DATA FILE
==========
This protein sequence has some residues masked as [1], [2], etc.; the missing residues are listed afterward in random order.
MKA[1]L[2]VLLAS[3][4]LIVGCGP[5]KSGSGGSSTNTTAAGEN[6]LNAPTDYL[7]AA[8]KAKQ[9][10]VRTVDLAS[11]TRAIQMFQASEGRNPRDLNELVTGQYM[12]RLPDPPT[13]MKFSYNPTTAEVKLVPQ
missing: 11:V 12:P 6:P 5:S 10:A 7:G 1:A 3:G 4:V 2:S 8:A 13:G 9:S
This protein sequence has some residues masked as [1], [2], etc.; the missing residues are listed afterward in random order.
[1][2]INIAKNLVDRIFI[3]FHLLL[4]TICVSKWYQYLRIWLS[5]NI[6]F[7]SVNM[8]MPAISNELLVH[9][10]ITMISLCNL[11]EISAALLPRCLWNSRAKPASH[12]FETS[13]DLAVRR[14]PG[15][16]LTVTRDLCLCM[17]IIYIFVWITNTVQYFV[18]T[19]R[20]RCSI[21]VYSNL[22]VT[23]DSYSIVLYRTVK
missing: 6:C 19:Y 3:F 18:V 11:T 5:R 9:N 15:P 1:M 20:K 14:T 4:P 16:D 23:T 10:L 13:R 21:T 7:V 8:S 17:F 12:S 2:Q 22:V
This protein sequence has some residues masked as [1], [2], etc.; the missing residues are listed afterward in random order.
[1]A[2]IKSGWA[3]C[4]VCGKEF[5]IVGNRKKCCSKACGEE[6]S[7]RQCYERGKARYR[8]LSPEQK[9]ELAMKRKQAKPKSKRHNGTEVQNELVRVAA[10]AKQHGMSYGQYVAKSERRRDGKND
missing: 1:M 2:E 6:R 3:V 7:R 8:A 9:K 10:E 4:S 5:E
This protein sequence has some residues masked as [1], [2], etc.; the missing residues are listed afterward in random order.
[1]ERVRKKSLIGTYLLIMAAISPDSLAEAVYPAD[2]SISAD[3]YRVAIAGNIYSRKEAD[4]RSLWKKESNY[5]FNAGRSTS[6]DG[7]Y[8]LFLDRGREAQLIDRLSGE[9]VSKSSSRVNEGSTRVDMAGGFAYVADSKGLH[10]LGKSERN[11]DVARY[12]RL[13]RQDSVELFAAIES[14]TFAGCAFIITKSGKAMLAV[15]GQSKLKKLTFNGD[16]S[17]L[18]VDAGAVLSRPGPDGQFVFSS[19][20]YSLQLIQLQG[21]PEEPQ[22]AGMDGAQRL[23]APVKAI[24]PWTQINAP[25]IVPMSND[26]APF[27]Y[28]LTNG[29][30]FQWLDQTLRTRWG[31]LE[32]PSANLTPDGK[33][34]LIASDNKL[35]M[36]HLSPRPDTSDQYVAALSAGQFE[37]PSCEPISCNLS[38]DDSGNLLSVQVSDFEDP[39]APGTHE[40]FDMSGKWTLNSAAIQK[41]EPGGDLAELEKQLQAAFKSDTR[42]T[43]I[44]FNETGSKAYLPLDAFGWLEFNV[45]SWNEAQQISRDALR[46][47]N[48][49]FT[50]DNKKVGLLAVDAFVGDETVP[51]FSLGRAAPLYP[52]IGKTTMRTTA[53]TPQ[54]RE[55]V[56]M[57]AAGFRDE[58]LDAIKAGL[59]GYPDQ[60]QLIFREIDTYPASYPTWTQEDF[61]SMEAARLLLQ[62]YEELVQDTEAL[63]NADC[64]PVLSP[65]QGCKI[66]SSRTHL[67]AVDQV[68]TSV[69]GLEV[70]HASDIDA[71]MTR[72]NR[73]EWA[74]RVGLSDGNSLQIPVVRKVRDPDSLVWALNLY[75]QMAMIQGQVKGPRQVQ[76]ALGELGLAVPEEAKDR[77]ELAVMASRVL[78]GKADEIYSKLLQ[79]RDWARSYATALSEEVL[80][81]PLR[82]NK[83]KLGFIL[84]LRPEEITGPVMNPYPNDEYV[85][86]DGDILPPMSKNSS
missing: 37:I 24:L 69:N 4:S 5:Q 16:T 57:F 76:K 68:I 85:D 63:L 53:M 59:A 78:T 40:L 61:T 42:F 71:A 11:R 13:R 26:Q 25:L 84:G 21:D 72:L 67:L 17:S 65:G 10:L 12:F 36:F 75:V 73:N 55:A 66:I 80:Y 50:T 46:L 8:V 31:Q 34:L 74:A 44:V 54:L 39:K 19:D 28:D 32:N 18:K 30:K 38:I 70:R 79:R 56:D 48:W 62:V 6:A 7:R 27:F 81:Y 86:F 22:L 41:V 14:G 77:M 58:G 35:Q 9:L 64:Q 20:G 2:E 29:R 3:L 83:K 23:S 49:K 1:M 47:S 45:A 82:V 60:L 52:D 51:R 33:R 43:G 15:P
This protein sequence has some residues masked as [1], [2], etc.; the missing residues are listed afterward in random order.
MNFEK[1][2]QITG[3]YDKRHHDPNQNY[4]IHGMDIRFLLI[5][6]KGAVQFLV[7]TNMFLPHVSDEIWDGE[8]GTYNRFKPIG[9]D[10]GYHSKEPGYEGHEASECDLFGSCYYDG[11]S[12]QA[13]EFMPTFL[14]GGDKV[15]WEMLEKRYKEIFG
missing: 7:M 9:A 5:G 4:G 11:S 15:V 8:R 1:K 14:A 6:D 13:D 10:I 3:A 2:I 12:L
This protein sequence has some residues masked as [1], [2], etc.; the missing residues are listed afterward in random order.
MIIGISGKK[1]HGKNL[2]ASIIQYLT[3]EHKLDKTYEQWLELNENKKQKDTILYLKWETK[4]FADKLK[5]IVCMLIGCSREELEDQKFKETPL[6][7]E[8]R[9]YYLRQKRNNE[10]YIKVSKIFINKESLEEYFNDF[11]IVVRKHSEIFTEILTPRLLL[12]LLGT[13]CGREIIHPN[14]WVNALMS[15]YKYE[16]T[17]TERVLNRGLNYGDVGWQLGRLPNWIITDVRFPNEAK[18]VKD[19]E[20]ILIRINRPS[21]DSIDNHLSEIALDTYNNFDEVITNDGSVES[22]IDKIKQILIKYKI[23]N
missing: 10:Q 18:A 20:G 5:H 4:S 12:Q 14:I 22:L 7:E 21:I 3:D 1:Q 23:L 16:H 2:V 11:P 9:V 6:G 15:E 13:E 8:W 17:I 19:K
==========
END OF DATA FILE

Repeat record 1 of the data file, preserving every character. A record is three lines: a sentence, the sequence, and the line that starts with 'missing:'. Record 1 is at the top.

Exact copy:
This protein sequence has some residues masked as [1], [2], etc.; the missing residues are listed afterward in random order.
MKA[1]L[2]VLLAS[3][4]LIVGCGP[5]KSGSGGSSTNTTAAGEN[6]LNAPTDYL[7]AA[8]KAKQ[9][10]VRTVDLAS[11]TRAIQMFQASEGRNPRDLNELVTGQYM[12]RLPDPPT[13]MKFSYNPTTAEVKLVPQ
missing: 11:V 12:P 6:P 5:S 10:A 7:G 1:A 3:G 4:V 2:S 8:A 13:G 9:S